Block Records and Row Records

The theory of cdata data transforms is based on the principles:

  • data has coordinates
  • data is naturally grouped into records.

The idea of data coordinates is related to Codd’s 2nd rule:

Each and every datum (atomic value) in a relational data base is guaranteed to be logically accessible by resorting to a combination of table name, primary key value and column name.

The coordinatized data concept is that the exact current data realization is incidental. One can perform a data change of basis to get the data into the right format (where the physical layout of records is altered to match the desired logical layout of the data).

The idea of data records (and these records possibly being different than simple rows) is a staple of computer science: harking at least back to record-oriented filesystems.

The core of the cdata package is to supply transforms between what we call “row records” (records that happen to be implemented as a single row) and block records (records that span multiple rows). These two methods are:

All the other cdata functions are helpers allowing abbreviated notation in special cases (such as unpivot_to_blocks() pivot_to_rowrecs()) and adapters (allowing these operations to be performed directly in databases and large data systems such as Apache Spark).

The current favored idiomatic interfaces to cdata are:

  • pivot_to_rowrecs(), a convenience function for moving data from multi-row block records with one value per row to single row records.
  • unpivot_to_blocks(), a convenience function for moving data from single-row records to possibly multi row block records with one row per value.
  • rowrecs_to_blocks_spec(), for specifying how single row records relate to general multi-row (or block) records.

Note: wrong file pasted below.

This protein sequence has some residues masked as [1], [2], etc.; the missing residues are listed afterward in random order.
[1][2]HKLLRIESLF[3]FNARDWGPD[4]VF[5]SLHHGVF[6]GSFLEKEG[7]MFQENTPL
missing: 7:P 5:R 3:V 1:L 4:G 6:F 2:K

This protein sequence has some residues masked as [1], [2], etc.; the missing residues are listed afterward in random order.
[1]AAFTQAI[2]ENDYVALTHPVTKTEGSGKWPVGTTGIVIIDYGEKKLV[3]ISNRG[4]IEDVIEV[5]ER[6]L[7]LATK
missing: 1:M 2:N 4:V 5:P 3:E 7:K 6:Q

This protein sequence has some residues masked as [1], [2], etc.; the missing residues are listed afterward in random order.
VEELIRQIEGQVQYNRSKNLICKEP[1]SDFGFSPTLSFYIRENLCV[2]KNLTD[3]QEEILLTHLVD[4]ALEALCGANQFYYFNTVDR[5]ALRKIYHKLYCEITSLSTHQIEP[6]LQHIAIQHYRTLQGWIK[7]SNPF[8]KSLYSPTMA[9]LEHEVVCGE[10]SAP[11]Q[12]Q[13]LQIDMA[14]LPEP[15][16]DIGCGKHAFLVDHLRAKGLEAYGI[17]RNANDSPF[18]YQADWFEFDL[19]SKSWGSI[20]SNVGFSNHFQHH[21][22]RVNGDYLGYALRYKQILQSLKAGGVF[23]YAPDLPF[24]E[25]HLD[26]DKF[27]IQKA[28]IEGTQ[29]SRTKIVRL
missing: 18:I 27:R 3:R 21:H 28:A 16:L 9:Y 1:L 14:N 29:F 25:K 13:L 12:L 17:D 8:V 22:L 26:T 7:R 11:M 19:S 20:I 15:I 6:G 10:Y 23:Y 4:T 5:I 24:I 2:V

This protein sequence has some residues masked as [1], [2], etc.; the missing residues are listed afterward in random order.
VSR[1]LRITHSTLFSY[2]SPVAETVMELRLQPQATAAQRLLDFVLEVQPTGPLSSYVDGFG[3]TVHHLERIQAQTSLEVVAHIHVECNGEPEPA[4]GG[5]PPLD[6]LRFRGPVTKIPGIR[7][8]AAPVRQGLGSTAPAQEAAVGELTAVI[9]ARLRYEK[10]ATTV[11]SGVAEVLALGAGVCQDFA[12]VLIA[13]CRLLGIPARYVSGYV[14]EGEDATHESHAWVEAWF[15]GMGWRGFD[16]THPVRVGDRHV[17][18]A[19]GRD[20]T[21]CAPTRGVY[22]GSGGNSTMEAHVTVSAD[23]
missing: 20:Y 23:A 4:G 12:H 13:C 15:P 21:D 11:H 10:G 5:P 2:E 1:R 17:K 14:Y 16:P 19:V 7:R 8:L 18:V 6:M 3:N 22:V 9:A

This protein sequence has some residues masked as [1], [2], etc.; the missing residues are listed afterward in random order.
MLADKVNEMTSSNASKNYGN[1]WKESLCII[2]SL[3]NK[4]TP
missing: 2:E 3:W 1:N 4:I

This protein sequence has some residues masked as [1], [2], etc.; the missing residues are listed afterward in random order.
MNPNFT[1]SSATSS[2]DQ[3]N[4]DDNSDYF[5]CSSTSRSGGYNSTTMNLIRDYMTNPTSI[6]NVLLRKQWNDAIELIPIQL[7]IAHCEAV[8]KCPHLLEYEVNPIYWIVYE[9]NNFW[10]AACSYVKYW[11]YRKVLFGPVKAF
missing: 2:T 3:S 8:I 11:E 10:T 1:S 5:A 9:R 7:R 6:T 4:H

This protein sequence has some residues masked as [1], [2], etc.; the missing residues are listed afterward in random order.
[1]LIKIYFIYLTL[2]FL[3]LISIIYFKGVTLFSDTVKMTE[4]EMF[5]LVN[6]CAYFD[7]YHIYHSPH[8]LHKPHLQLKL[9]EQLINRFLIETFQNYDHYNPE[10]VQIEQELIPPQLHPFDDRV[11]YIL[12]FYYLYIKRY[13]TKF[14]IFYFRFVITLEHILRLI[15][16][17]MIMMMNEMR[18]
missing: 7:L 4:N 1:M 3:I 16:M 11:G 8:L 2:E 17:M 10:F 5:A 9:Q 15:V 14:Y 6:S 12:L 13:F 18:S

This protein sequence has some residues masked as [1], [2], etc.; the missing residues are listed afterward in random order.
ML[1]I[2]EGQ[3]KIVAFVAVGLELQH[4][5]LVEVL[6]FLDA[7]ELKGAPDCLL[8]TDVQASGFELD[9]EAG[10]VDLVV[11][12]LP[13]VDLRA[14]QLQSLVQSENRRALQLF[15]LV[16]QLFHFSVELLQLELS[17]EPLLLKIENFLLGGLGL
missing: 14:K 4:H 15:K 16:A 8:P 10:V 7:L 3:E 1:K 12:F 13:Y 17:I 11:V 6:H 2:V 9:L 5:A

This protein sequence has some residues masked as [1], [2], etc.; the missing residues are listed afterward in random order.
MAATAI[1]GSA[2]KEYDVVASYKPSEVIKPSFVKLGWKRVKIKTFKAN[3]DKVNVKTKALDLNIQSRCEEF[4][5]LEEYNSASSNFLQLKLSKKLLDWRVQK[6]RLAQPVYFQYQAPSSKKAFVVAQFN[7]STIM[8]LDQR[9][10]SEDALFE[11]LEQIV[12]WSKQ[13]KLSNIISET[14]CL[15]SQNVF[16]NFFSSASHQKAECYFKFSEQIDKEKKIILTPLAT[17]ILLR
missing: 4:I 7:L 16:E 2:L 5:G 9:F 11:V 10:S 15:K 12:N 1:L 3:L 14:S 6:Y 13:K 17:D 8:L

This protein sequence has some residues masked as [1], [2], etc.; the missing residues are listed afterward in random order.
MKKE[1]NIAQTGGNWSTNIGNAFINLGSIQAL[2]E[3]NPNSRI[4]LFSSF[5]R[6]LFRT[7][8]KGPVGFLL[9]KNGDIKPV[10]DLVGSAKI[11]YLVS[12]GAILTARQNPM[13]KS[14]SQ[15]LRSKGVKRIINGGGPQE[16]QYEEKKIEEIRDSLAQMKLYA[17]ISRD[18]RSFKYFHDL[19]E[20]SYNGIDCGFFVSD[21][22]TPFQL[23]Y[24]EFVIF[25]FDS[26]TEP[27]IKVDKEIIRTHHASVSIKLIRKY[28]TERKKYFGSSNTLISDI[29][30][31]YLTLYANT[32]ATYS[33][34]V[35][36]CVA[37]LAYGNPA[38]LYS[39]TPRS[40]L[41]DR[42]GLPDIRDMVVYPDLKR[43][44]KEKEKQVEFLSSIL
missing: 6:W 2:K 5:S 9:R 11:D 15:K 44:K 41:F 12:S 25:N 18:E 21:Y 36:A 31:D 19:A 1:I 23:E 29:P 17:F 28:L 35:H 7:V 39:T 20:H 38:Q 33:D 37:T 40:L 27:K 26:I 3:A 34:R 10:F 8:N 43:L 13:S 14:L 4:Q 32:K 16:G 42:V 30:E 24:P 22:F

• blocks_to_rowrecs_spec(), for specifying how multi-row block records relate to single-row records.
  • layout_by() or the wrapr dot arrow pipe for applying a layout to re-arrange data.
  • t() (transpose/adjoint) to invert or reverse layout specifications.
  • wrapr::qchar_frame() a helper in specifying record control table layout specifications.
  • layout_specification(), for specifying transforms from multi-row records to other multi-row records.

Let’s look at cdata with some specific data.

For our example let’s take the task of re-organizing the iris data for a faceted plot, as discussed here.

library(cdata)

iris <- data.frame(iris)
iris$iris_id <- seq_len(nrow(iris))

head(iris, n=1)
#>   Sepal.Length Sepal.Width Petal.Length Petal.Width Species iris_id
#> 1          5.1         3.5          1.4         0.2  setosa       1

To transform this data into a format ready for our ggplot2 task we design (as taught here) a “transform control table” that shows how to move from our row-oriented form into a block oriented form. Which in this case looks like the following.

In R the transform table is specified as follows.

controlTable <- wrapr::qchar_frame(
  "flower_part", "Length"      , "Width"     |
  "Petal"      , Petal.Length  , Petal.Width |
  "Sepal"      , Sepal.Length  , Sepal.Width )

layout <- rowrecs_to_blocks_spec(
  controlTable,
  recordKeys = c("iris_id", "Species"))

print(layout)
#> {
#>  row_record <- wrapr::qchar_frame(
#>    "iris_id"  , "Species", "Petal.Length", "Sepal.Length", "Petal.Width", "Sepal.Width" |
#>      .        , .        , Petal.Length  , Sepal.Length  , Petal.Width  , Sepal.Width   )